As Day 2 of this lesson begins, students share out their ideas of situations for their linear programming problems. I begin class by asking students why the word linear is used in the phrase linear programming. We then discuss what is “linear” about linear programming and check their problems for linearity. Students should be able to identify that the constraints and the expression being maximized or minimized are both linear. I explain to students that it will be important in the problems they are writing that their constraints and whatever they are maximizing or minimizing are linear.
Once the seed of linearity is firmly planted, the students examine each other’s work to make sure the constraints are linear conditions of the variables they have chosen and that whatever they are maximizing or minimizing depends linearly on the variables as well. They then begin to solve the problem they created.
Next, I ask each group each group to share their ideas for a problem situation. I make a list of what they have chosen for variables, constraints, and what thing they will maximize or minimize. I ask students to check and make sure that the thing each group is maximizing or minimizing depends linearly on the variables they chose. They should also check to make sure the constraints are linear conditions of the variables as well. I ask for volunteers to help adjust the constraints or max/min things to make them linear if they are not already.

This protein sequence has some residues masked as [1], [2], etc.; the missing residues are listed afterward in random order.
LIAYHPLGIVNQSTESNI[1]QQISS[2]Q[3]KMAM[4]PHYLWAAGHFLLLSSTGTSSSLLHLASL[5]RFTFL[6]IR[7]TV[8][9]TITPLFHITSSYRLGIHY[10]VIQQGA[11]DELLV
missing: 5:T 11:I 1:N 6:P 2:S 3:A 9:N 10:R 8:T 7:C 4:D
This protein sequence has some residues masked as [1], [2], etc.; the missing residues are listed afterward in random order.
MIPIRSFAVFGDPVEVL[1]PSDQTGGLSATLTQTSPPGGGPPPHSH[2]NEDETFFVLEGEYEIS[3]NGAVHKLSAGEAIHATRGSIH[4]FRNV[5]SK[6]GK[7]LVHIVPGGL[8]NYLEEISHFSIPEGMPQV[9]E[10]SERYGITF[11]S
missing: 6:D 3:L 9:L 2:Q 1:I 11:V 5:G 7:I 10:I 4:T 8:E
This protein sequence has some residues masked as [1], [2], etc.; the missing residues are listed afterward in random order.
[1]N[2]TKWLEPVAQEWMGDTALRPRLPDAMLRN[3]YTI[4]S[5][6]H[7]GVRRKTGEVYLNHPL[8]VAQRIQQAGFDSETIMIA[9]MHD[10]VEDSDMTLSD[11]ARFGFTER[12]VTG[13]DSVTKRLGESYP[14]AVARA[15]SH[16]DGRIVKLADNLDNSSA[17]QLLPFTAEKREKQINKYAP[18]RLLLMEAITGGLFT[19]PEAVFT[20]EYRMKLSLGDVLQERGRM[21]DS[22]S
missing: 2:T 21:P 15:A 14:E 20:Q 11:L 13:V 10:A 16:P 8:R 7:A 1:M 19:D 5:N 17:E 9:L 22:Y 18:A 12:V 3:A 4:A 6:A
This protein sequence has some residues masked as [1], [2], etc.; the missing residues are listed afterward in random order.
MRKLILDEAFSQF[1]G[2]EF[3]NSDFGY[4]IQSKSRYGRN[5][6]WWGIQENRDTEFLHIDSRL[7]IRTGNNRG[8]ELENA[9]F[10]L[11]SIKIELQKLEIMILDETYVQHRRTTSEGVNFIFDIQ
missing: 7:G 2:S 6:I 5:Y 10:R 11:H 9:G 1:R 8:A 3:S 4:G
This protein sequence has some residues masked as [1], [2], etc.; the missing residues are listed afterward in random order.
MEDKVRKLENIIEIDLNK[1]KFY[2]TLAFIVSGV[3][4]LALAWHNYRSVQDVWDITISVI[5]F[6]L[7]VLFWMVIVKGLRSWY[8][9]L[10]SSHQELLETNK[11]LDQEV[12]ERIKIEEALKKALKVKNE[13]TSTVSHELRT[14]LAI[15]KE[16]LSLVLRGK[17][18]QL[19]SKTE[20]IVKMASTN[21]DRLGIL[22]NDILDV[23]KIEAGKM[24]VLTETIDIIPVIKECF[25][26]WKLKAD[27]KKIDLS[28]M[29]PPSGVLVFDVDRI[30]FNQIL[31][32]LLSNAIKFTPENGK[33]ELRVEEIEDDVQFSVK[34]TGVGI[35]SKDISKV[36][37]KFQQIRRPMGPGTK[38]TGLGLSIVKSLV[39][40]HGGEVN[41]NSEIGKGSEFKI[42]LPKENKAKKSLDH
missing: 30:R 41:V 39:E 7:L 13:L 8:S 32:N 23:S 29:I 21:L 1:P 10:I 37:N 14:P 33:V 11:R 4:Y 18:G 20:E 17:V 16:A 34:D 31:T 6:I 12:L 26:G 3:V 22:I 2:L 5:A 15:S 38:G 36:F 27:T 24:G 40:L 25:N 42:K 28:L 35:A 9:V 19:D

Students should now work in the same groups they work in on Day 1 of the lesson. Each group should be ready to either write out their word problem or start by writing inequalities for their constraints to see the feasible region. I let groups decide what order they want to work in. Many groups may realize they have to change some aspects of their problem. I try to let them come to this realization on their own, rather than pointing it out to them earlier in the process.
Things I watch for as students are working on Writing Linear Programming Problems:
I explain to students that tomorrow they will begin to prepare their presentations and write-up of the problem they created.
Reflection/Exit ticket: I ask students to write down what they contributed to their group today.
Homework: Students should have a graph of their feasible region by the end of class. If they haven’t finished yet, or are still adjusting their problem, I assign this for homework. Some students may have their inequalities and a graph, but have not written out the word problem yet. This is also an appropriate homework assignment. To hear more about how I try to have all students on the same page for the next lesson, check out this video clip: Writing Linear Programming Problems !
This material is adapted from the IMP Teacher’s Guide, © 2010 Interactive Mathematics Program. Some rights reserved.